Lughnasa The Blue Recovery Moon
The first of the three harvest seasons begins today. Lughnasa, the festival of first fruits, or Lammas, as the Catholic appropriation of this Celtic holy day came to be known. On Lammas peasants would bring loaves of bread made from the first of the corn (wheat) harvest and place them on the altar.
Here is an intriguing account of Lughnasa’s mythic origin from Kathleen Jenks’ website:
“Lugh dedicated this festival to his foster-mother, Tailtiu, the last queen of the Fir Bolg, who died from exhaustion after clearing a great forest so that the land could be cultivated. When the men of Ireland gathered at her death-bed, she told them to hold funeral games in her honor. As long as they were held, she prophesied Ireland would not be without song. Tailtiu’s name is from Old Celtic Talantiu, “The Great One of the Earth,” suggesting she may originally have been a personification of the land itself, like so many Irish goddesses. In fact, Lughnasadh has an older name, Brón Trogain, which refers to the painful labor of childbirth. For at this time of year, the earth gives birth to her first fruits so that her children might live….”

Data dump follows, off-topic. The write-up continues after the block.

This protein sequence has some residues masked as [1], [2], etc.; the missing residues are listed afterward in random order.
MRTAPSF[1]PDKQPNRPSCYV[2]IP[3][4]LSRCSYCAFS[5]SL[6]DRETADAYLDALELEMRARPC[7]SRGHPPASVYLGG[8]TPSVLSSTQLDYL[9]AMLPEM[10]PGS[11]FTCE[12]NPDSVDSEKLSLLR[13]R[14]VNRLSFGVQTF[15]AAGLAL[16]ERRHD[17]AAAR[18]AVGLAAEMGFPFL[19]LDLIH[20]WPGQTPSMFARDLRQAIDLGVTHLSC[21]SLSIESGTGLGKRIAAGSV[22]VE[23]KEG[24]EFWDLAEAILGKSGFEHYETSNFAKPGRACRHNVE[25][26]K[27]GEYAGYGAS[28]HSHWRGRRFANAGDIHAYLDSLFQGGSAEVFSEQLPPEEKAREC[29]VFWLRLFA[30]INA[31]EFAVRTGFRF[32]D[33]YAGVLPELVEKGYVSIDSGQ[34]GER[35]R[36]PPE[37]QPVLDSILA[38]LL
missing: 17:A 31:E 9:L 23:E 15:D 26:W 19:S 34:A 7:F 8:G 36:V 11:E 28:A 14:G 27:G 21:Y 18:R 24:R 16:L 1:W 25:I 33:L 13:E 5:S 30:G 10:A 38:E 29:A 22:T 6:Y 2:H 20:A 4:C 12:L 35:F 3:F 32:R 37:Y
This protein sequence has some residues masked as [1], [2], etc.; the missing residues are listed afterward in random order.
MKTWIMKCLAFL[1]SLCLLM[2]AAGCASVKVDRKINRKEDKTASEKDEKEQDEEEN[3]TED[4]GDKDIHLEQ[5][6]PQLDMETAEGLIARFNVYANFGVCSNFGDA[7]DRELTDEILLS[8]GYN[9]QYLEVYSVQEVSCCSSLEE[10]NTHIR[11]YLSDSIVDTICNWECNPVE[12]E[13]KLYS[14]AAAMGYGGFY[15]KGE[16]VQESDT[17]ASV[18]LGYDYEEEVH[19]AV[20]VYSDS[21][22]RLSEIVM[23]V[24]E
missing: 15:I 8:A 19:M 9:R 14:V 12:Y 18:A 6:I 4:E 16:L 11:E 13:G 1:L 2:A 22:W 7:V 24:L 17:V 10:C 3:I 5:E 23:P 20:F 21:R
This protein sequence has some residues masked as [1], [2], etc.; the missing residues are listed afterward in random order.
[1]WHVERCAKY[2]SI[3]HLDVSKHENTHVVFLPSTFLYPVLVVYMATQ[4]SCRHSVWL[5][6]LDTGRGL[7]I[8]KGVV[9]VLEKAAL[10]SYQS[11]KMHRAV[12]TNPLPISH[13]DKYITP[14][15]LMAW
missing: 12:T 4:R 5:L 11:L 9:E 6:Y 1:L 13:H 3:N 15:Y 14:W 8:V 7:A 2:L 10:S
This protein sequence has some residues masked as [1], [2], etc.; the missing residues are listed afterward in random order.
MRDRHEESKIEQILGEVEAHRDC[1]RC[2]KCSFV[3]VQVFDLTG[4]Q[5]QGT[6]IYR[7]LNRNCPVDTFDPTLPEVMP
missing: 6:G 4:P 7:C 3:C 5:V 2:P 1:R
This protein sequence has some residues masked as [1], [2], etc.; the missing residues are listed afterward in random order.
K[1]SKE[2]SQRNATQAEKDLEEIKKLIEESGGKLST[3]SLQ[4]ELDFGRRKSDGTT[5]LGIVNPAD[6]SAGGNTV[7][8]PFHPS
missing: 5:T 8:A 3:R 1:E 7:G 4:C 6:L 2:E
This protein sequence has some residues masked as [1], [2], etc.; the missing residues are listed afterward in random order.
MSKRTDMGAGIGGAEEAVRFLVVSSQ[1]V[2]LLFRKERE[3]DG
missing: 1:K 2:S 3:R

This year, my first Lughnasa in the west, I’m aware of the contrast between the humid and agriculturally focused Great Wheel holidays and the rocky, desert, arid region which I now call home. On Shadow Mountain we have no harvest, no fields retrieved from ancient forests. We have stony cliffs, lodgepole and ponderosa pine, aspen. At the base of Shadow Mountain in Shadow Creek Valley there is a stand of alfalfa that was cut last week and baled this week. But the rationale is more fire mitigation, reducing the fuel load, than an agricultural one, though I imagine some happy horses will get those bales.
This year Lughnasa still has that Midwest feel for me. The vegetable stands are full of produce, farmer’s markets tables groan with the increasing yield of gardens all round the region. In fact, the week-long market holiday that began at Lughnasa in the Celtic lands inspired our agriculturally focused county and state fairs. The Great Minnesota Get-Together starts later this month on August 27th. No better latter day Lughnasa festival.
Adapting the Great Wheel with a western inflection may take a couple of years. I have no clear idea, for example, how to talk about Lughnasa on Shadow Mountain. An intriguing piece of work that lies ahead.